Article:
Browsing UMB Coronavirus Publications by Author "Constantine, Niel"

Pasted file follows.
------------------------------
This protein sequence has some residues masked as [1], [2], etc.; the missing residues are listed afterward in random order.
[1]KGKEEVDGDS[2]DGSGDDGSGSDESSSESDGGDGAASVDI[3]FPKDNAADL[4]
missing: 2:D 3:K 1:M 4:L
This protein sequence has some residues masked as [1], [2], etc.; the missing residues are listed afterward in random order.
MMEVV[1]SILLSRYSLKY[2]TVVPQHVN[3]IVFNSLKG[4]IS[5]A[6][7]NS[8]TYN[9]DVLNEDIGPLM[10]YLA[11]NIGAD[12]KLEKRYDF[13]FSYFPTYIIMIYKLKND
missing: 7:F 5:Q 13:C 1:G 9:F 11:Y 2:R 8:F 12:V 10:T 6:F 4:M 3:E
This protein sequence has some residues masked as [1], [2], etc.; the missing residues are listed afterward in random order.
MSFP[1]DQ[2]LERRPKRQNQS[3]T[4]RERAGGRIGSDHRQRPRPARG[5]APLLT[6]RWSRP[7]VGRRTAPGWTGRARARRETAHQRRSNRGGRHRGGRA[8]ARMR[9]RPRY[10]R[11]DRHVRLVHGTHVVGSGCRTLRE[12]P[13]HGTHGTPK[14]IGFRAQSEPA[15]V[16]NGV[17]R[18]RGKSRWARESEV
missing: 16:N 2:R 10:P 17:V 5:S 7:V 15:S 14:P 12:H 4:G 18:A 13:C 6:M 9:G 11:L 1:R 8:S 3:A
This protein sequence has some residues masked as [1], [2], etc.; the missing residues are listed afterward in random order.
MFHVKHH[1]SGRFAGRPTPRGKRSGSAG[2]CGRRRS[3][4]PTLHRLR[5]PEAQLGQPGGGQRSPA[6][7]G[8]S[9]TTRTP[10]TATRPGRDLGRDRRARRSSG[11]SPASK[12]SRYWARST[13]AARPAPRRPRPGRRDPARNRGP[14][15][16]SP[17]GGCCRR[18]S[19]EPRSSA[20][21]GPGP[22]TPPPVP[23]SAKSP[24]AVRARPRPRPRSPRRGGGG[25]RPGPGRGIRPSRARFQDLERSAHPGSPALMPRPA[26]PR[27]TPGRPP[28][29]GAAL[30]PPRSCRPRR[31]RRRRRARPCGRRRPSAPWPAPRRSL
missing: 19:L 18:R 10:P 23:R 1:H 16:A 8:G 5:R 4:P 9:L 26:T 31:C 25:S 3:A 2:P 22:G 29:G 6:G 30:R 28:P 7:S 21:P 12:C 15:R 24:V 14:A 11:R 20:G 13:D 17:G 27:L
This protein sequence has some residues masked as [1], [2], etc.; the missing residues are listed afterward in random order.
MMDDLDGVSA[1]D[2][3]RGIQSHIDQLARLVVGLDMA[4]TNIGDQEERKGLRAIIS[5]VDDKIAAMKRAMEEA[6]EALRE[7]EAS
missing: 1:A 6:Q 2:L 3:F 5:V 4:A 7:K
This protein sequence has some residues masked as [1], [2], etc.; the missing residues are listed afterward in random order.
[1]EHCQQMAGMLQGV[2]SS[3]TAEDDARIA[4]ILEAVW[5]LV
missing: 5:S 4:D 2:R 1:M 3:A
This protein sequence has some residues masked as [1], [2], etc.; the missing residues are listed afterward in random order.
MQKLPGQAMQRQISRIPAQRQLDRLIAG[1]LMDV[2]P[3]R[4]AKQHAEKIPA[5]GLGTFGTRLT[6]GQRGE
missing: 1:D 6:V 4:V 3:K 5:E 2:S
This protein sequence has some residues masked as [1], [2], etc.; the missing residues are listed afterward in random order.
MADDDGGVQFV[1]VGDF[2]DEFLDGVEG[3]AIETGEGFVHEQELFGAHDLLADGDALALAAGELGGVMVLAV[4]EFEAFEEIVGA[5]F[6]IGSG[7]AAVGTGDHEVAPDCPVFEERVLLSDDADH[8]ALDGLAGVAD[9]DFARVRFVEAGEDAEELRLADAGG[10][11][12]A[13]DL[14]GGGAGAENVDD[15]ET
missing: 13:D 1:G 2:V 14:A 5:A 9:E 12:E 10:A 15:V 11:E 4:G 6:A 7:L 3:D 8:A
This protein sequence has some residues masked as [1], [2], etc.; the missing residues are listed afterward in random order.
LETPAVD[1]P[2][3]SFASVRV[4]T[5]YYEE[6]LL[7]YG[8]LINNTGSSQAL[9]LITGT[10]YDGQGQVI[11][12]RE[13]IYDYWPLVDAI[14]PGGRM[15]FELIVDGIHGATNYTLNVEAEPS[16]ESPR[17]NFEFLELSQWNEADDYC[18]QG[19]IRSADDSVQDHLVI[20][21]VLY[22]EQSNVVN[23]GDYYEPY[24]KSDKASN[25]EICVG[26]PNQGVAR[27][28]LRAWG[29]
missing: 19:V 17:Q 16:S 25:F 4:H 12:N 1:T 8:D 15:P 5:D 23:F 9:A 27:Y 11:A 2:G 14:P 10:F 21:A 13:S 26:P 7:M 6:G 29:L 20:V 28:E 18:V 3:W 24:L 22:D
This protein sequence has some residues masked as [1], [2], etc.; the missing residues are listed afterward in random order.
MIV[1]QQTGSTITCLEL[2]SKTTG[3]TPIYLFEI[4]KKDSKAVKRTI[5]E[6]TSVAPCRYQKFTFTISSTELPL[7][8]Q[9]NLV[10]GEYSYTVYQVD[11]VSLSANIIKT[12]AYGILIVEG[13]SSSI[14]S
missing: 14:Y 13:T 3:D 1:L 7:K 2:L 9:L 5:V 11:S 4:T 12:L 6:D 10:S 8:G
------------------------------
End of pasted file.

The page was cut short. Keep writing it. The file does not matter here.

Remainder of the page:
Performance of nucleocapsid and spike-based SARS-CoV-2 serologic assaysRikhtegaran Tehrani, Zahra; Saadat, Saman; Saleh, Ebtehal; Ouyang, Xin; Constantine, Niel; DeVico, Anthony L; Harris, Anthony D; Lewis, George K; Kottilil, Shyam; Sajadi, Mohammad M (Public Library of Science, 2020-11-02)There is an urgent need for an accurate antibody test for severe acute respiratory syndrome coronavirus 2 (SARS-CoV-2). We have developed 3 ELISA methods, trimer spike IgA, trimer spike IgG, and nucleocapsid IgG, for detecting anti-SARS-CoV-2 antibodies. We evaluated their performance along with four commercial ELISAs, EDI™ Novel Coronavirus COVID-19 ELISA IgG and IgM, Euroimmun Anti-SARS-CoV-2 ELISA IgG and IgA, and one lateral flow assay, DPP® COVID-19 IgM/IgG System (Chembio). Both sensitivity and specificity were evaluated and the probable causes of false-positive reactions were determined. The assays were evaluated using 300 pre-epidemic samples and 100 PCR-confirmed COVID-19 samples. The sensitivities and specificities of the assays were as follows: 90%/100% (in-house trimer spike IgA), 90%/99.3% (in-house trimer spike IgG), 89%/98.3% (in-house nucleocapsid IgG), 73.7%/100% (EDI nucleocapsid IgM), 84.5%/95.1% (EDI nucleocapsid IgG), 95%/93.7% (Euroimmun S1 IgA), 82.8%/99.7% (Euroimmun S1 IgG), 82.0%/91.7% (Chembio nucleocapsid IgM), 92%/93.3% (Chembio nucleocapsid IgG). The presumed causes of false positive results from pre-epidemic samples in commercial and in-house assays were mixed. In some cases, assays lacked reproducibility. In other cases, reactivity was abrogated by competitive inhibition (spiking the sample with the same antigen that was used for coating ELISAs prior to performing the assay), suggesting positive reaction could be attributed to the presence of antibodies against these antigens. In other cases, reactivity was consistently detected but not abrogated by the spiking, suggesting positive reaction was not attributed to the presence of antibodies against these antigens. Overall, there was wide variability in assay performance using our samples, with in-house tests exhibiting the highest combined sensitivity and specificity. The causes of "false positivity" in pre-epidemic samples may be due to plasma antibodies apparently reacting with the corresponding antigen, or spurious reactivity may be directed against non-specific components in the assay system. Identification of these targets will be essential to improving assay performance.